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Ugandan Food, Part II - brnd.ws

Kalo on the left, Posho on the right


‘You can’t manage that’, was the waiter’s comment on my order at City Top, a restaurant in Mbarara. I just ordered Kalo, which according to the waiter was a millet paste. I thought it was worth trying. He insisted: ‘that is not food for white people. Not even for me. That is for people in the villages. They can handle it. We can’t, it’s bad for your stomach’. I ordered anyway, just to try. Kalo is actually a mixture of boiled millet flour and a bit of cassava flour (also known as manioc or yucca). Kalo looks like an enormous piece of crap and its texture is both sticky and soft. The taste is rather neutral so people eat it with some sort of sauce. You don’t use a fork to eat kalo. Instead, you pull of a small piece with your hands, mold it with your thumb to make a hole, and then dip it into the sauce. The waiter was right. Kalo is extremely heavy and I doubt I can handle an entire piece of it.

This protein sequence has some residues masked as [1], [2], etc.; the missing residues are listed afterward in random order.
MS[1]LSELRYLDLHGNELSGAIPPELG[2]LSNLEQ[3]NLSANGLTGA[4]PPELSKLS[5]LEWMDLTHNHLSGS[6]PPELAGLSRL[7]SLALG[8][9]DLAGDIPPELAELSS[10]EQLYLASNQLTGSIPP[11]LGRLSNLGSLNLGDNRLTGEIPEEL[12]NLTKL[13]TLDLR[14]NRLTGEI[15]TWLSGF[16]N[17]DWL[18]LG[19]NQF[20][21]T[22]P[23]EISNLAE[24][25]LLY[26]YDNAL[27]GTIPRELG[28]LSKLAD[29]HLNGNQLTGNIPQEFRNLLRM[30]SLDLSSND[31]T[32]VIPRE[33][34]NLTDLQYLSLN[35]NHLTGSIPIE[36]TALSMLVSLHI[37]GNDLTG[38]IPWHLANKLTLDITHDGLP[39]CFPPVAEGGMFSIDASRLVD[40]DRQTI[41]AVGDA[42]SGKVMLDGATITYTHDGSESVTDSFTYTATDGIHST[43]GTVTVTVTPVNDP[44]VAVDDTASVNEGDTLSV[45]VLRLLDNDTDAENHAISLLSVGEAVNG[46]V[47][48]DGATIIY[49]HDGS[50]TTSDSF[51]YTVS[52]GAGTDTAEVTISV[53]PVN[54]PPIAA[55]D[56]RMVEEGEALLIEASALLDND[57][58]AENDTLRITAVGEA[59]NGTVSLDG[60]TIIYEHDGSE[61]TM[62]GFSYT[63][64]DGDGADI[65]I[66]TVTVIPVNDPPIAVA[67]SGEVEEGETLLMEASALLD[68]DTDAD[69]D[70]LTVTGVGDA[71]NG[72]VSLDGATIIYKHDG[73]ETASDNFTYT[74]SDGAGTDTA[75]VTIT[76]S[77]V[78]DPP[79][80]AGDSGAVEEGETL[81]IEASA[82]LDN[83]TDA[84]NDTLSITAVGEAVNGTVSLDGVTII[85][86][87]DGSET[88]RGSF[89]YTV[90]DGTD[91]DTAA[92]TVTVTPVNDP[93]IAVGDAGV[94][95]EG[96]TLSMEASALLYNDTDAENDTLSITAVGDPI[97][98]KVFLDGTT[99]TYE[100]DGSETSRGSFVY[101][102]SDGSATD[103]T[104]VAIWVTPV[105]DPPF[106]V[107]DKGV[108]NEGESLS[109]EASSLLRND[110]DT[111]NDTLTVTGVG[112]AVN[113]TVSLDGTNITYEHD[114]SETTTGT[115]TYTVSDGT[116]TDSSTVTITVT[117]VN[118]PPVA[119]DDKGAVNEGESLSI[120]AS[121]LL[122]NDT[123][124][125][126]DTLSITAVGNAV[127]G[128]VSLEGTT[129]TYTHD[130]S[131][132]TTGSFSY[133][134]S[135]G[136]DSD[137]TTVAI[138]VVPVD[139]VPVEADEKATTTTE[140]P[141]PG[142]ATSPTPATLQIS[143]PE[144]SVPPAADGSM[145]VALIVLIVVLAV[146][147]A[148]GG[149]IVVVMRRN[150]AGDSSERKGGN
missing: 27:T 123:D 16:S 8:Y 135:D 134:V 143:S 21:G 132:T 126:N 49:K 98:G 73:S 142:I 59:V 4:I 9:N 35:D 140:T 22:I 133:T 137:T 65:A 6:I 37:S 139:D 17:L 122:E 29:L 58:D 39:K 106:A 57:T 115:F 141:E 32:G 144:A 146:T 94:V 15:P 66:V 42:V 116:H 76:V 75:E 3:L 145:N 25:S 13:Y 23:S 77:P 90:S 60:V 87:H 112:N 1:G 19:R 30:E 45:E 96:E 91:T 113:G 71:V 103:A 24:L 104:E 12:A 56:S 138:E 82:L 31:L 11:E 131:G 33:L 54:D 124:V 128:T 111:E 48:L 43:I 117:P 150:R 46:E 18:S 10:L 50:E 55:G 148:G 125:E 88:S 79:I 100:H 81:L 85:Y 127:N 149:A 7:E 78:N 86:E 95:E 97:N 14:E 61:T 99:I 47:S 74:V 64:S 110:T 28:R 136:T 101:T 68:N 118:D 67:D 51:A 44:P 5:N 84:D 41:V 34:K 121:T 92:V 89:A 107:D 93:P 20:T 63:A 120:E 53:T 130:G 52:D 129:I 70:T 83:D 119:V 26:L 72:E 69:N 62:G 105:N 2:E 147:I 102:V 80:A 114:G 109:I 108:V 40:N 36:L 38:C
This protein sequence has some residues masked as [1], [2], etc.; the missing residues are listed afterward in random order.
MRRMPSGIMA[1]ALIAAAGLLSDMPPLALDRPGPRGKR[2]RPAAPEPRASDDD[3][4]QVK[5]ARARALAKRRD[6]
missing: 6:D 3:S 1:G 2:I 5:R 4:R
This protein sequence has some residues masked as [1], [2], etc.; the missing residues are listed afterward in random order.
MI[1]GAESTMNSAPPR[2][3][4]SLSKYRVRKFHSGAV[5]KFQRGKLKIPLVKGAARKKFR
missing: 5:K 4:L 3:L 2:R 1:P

Mold a hole with the thumbs

Fill the hole with sauce

And it’s ready to eat


Another Ugandan delicacy is Posho, maize meal. As far as I could find out, posho is mostly made of maize flour although some people mix cassava. A couple of people told me that posho is made of cassava but I find it very hard to be true since cassava has a chewy and sticky texture and Posho is hard. Posho looks white, which is funny since both maize and cassava usually have a yellowish tone. I tried to find out why but people just say it’s the normal color so I assume it’s something to do with local maize. Just like Kalo, posho has little taste and people eat it with sauce.

I also learned this week that biñeuá is also called gnut sauce (pronounced g-nut) and is actually made of peanuts and a sort of aubergine. Anyways, it’s still awesome and the best sauce to eat with either matóke, posho or kalo.
Kalo, posho, matooke and rice are the staple foods in Uganda because they’re cheap, very energetic and rich in fibers.

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